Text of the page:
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Vos calls for review of time-consuming costs budgeting regime


Master of the rolls Sir Geoffrey Vos has said the time has ‘undoubtedly’ come for a review of the costs budgeting regime.

Speaking at the Association of Costs Lawyers annual conference today, Vos said he had no pre-conceived ideas about how the eight-year-old costs budgeting rules might be altered, but suggested too much court time is being taken up with disputes about budgets.

Vos said he had recently observed a district judge at a case management hearing for a £100,000 clinical negligence claim where costs budgeting dominated the discussion.

‘It was obvious to me that much of the hearing was devoted to costs budgeting and many aspects were about small issues,’ he said.

Vos said the digitisation of the civil justice system and the imminent extension of fixed recoverable costs should prompt rule-makers to contemplate changes to costs rules.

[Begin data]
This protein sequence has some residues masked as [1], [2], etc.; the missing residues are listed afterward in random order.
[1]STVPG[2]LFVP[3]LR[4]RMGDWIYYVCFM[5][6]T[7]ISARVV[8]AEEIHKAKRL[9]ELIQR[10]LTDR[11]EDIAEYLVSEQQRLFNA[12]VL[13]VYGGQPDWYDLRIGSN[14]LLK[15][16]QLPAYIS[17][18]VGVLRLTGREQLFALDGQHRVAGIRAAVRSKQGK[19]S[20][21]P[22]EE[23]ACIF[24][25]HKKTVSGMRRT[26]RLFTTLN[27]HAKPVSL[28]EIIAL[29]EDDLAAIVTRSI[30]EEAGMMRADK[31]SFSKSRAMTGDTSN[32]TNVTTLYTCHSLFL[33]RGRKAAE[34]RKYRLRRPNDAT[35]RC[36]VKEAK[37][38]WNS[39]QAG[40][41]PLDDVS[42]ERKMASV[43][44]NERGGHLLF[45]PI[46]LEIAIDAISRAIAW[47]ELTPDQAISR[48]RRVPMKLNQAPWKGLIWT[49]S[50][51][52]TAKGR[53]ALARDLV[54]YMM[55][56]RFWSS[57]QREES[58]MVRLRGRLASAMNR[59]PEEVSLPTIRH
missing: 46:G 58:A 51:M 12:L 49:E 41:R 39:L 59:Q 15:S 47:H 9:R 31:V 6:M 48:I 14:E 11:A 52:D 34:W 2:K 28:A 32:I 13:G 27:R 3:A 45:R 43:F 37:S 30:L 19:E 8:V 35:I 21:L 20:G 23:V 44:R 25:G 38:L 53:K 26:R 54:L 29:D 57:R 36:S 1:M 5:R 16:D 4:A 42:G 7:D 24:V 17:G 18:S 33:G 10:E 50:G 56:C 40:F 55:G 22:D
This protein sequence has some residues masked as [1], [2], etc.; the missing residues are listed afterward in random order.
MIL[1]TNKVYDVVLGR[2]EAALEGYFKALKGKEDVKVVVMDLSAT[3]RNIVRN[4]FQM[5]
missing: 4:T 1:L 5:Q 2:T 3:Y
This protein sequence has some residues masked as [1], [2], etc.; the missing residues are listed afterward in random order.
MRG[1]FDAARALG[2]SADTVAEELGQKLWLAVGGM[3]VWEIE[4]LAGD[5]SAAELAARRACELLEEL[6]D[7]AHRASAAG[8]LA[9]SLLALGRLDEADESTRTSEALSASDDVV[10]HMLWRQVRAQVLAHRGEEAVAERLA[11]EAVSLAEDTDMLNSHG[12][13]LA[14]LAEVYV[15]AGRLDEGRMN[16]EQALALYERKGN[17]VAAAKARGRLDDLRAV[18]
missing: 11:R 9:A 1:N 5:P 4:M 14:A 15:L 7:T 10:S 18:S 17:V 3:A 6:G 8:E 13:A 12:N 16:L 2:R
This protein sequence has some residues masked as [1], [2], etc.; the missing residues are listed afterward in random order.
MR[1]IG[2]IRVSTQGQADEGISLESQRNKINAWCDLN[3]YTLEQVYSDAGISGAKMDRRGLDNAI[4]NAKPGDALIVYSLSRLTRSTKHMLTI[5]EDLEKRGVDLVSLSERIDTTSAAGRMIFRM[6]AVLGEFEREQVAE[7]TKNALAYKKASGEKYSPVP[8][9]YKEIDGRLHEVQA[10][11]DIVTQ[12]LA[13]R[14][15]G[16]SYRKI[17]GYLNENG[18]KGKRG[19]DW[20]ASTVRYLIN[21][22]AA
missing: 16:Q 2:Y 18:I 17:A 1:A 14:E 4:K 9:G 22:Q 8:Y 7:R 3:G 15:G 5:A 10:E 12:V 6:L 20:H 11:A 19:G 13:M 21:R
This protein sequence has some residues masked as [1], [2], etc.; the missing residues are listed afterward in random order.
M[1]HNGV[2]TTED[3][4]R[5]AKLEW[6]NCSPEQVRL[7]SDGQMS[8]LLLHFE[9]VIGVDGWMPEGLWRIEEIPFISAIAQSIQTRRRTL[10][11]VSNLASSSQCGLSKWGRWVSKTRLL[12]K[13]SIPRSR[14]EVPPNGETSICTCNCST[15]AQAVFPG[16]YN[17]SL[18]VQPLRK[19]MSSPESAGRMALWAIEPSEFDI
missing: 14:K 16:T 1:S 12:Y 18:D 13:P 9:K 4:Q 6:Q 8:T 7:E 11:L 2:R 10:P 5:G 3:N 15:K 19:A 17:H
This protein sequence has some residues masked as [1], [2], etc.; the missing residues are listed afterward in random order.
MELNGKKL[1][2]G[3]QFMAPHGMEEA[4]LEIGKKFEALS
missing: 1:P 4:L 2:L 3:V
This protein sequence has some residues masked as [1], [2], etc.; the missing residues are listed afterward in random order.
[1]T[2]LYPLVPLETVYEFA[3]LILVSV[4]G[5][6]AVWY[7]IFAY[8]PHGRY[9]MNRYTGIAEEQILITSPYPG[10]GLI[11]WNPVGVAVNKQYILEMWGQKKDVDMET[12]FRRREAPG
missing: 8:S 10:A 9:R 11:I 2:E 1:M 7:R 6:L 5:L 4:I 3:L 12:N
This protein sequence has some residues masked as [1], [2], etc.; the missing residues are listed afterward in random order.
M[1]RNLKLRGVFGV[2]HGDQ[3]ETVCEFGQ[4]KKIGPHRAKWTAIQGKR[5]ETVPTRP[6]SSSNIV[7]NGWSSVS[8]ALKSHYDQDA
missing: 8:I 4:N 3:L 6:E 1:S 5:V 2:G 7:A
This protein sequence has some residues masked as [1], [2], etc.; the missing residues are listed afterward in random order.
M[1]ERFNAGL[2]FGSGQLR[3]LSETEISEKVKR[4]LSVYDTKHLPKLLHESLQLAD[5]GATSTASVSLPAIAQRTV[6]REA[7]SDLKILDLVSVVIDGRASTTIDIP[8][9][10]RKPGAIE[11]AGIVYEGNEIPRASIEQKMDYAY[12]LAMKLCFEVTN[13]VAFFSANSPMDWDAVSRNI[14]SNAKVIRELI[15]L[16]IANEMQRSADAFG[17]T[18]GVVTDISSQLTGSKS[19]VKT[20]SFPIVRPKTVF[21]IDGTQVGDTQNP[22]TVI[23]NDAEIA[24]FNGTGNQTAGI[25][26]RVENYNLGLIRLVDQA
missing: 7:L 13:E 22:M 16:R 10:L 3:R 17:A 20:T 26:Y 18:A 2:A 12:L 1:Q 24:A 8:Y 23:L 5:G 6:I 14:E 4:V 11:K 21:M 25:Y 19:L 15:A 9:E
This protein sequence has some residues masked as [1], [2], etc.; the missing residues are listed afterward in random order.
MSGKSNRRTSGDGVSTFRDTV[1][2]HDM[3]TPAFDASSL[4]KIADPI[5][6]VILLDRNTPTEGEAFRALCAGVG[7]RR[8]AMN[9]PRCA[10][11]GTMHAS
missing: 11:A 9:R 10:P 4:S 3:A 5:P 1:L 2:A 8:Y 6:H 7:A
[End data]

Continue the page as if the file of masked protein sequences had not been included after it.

But he also voiced his opposition to reform being brought about by a wide-scale review of the system, citing the time it took to complete these exercises under Woolf, Jackson and Briggs.

Sir Geoffrey Vos, chancellor of the High Court, David Lidington MP lord chancellor and Lord Thomas of Cwmgiedd at launch of business and property courts

Vos said: ‘I don’t want any of those big, generational reviews – I want us to be agile and flexible with the system to deliver [change] for the public.

‘We can’t do that if we do nothing for 10 years and then get some judge to put their name to a review [which takes] five years and then spend five years ignoring it.’

On fixed recoverable costs, he predicted these would come into force for most cases worth up to £100,000 ‘relatively quickly’, although he cautioned that a number of issues remained to ‘iron out’.

In a wide-ranging speech, Vos also railed at the ‘seemingly unlimited’ costs incurred in the business and property courts on cases, often involving foreign litigants, which he said were taking up the scarce resources of English courts.

He added these cases could be ‘used as a weapon to oppress or harm those on the receiving end’, and judges should be mindful not to allow the justice system to be used by litigants with an ulterior motive.



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